State regulators gave their OK Thursday for Florida Power & Light Co. to enter into long-term natural gas contracts for gas that will be transported through a proposed $3.5 billion, 591-mile pipeline.
The Public Service Commission's unanimous vote also approved FPL's request to charge customers for the fuel and transportation costs through the fuel charges on their bills beginning in 2017.
Florida Public Counsel J.R. Kelly said the approval means that FPL customers could pay as much as $15 billion for gas transportation costs alone over the 25 to 40 years after the pipeline goes into service. The commission's vote amounted to a pre-approval of future costs, he said.
"The transportation costs are now fixed. The commission cannot go back and review that," Kelly said.
Customers will pay for the transportation of the gas and for the gas itself.
The pipeline slated to be completed in 2017 will begin in Alabama, and travel through four counties there, eight Georgia counties and 13 Florida counties. It will end at FPL's Martin County plant near Indiantown.
The pipeline's northern 465 miles is a joint venture of Houston-based Spectra Energy subsidiary Sabal Trail Transmission and a newly formed subsidiary of FPL's parent company, NextEra Energy Inc., called U.S. Southeastern Gas Infrastructure LLC. The southern 126 miles, known as Florida Southeast Connection, is a subsidiary of NextEra.
Commissioner Eduardo Balbis said the pipeline will help mitigate supply interruptions and price fluctuations. It's also a plus that the cost is $450 million below that of other options. The project is projected to create more than 6,600 jobs.
Jeff Householder, president of Florida Public Utilities Co. said the pipeline will bring additional supplies into Florida, including on-shore gas from shale. He expects his company will build lateral lines from it.
The new pipeline will join the state's two existing pipelines. Florida Gas Transmission Co.'s pipeline has a capacity of 3,100 million cubic feet per day, and Gulfstream Natural Gas System LLC's pipeline has a capacity of 1,300 million cubic feet per day.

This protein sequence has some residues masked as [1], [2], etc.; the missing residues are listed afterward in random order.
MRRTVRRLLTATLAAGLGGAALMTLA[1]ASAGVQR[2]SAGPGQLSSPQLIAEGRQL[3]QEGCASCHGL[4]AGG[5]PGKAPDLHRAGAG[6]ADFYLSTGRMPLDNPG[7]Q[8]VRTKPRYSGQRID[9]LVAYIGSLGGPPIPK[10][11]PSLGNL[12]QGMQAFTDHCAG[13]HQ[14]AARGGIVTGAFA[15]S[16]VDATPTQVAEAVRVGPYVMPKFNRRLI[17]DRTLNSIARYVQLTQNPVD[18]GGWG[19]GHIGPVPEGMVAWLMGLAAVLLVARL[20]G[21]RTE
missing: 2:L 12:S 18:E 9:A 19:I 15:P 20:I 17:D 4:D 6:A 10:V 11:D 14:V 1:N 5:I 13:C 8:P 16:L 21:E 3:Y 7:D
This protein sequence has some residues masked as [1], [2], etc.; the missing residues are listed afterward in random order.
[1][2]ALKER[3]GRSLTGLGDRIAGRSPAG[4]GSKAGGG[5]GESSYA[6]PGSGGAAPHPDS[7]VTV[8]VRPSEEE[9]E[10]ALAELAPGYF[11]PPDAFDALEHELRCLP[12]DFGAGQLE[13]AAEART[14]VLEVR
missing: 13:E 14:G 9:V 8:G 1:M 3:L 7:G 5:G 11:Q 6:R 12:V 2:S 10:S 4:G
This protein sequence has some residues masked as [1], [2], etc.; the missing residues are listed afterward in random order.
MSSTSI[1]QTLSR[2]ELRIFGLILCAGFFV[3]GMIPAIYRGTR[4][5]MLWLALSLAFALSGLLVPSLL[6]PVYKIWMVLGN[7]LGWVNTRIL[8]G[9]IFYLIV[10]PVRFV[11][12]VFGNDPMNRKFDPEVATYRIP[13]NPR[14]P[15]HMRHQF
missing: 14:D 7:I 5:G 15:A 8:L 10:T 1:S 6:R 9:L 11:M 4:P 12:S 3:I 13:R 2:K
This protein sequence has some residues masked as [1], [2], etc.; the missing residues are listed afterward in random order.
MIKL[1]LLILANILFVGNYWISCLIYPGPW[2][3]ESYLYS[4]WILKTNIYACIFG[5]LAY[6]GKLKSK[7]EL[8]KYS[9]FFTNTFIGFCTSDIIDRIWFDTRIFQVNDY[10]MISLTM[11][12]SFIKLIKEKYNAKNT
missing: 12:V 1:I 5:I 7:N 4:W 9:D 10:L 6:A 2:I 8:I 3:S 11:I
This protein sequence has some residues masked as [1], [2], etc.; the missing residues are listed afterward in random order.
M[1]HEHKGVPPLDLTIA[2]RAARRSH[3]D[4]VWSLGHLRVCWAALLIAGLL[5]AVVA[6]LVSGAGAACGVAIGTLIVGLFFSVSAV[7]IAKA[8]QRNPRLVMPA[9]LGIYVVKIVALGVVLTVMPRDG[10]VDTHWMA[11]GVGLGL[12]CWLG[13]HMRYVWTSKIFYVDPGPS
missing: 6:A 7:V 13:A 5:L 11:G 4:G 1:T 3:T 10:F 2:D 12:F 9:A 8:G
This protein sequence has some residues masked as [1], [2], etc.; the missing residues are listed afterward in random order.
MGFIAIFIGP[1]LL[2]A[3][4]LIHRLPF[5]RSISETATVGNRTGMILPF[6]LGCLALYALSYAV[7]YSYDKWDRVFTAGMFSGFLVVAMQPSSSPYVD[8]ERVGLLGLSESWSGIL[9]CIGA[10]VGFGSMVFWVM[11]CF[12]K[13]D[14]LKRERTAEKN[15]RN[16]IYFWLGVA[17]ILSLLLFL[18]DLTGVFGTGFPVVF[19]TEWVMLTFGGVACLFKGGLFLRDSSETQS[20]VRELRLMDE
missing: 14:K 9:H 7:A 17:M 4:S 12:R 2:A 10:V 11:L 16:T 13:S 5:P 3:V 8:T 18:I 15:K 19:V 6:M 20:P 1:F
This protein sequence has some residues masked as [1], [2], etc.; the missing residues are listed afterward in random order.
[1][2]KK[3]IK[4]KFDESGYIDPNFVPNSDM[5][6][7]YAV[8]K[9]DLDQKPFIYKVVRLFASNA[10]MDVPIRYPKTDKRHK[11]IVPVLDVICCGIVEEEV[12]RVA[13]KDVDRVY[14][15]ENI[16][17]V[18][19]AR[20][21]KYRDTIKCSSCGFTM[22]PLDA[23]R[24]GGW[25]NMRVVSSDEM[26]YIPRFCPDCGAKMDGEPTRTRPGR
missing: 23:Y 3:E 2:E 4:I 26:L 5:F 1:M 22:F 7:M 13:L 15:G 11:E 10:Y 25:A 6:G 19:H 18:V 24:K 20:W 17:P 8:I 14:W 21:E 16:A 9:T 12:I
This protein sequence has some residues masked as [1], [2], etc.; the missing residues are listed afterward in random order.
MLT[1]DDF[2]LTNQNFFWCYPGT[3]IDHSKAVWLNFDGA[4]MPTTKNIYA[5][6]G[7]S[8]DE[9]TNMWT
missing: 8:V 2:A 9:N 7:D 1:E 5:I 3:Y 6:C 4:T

FPL has signed agreements with the two entities that will own the new pipeline for an initial 400 million cubic feet per day beginning in 2017 with an option for an additional 200 in 2020 and later.
The project differs from a pipeline proposal state regulators rejected in 2009 when FPL sought to build itself what was called the 280-mile Florida EnergySecure Line.
FPL came back to the commission with a pipeline proposal that positions it as the largest customer of the pipeline, but not the developer. While the 2009 proposal
called for a $1.6 billion pipeline with the costs going into customer's base rates, Thursday's approval means that customers will be paying only for what FPL uses to run its power plants.
"Before, customers would have been paying for that pipeline before they got any use out of it, then would have been overpaying for it. This time they will only be paying for what they use when they use it," said Floyd Self, a Tallahassee lawyer whose practice includes natural gas and electric companies.
The proposed pipeline must be approved by the Federal Energy Regulatory Commission and a number of other federal and state agencies.
It would give the state 25 percent more natural gas capacity.